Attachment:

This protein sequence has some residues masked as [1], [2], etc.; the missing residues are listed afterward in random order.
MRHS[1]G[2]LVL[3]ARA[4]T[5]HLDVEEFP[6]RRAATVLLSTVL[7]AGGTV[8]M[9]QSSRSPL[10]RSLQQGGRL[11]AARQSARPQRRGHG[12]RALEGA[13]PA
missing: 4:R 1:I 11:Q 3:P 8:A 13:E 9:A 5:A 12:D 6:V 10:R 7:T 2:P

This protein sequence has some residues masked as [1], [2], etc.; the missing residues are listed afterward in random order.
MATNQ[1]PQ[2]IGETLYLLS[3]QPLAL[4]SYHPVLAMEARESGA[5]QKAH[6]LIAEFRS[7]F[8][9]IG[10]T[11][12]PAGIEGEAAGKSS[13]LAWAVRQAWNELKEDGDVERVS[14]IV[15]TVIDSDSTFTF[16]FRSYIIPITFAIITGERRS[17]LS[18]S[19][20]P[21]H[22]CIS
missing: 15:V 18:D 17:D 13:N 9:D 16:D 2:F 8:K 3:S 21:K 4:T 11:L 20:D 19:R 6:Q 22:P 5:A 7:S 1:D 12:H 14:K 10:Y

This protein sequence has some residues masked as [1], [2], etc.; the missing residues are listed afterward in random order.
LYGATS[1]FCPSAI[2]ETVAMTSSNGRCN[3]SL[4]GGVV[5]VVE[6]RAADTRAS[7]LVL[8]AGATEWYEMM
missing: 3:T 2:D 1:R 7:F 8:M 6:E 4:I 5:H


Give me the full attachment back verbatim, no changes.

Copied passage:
This protein sequence has some residues masked as [1], [2], etc.; the missing residues are listed afterward in random order.
MRHS[1]G[2]LVL[3]ARA[4]T[5]HLDVEEFP[6]RRAATVLLSTVL[7]AGGTV[8]M[9]QSSRSPL[10]RSLQQGGRL[11]AARQSARPQRRGHG[12]RALEGA[13]PA
missing: 4:R 1:I 11:Q 3:P 8:A 13:E 9:A 5:A 12:D 6:V 10:R 7:T 2:P

This protein sequence has some residues masked as [1], [2], etc.; the missing residues are listed afterward in random order.
MATNQ[1]PQ[2]IGETLYLLS[3]QPLAL[4]SYHPVLAMEARESGA[5]QKAH[6]LIAEFRS[7]F[8][9]IG[10]T[11][12]PAGIEGEAAGKSS[13]LAWAVRQAWNELKEDGDVERVS[14]IV[15]TVIDSDSTFTF[16]FRSYIIPITFAIITGERRS[17]LS[18]S[19][20]P[21]H[22]CIS
missing: 15:V 18:D 17:D 13:N 9:D 16:D 2:F 8:K 3:S 21:K 4:T 11:L 20:D 19:R 6:Q 22:P 5:A 7:S 1:D 12:H 14:K 10:Y

This protein sequence has some residues masked as [1], [2], etc.; the missing residues are listed afterward in random order.
LYGATS[1]FCPSAI[2]ETVAMTSSNGRCN[3]SL[4]GGVV[5]VVE[6]RAADTRAS[7]LVL[8]AGATEWYEMM
missing: 3:T 2:D 1:R 7:F 8:M 6:E 4:I 5:H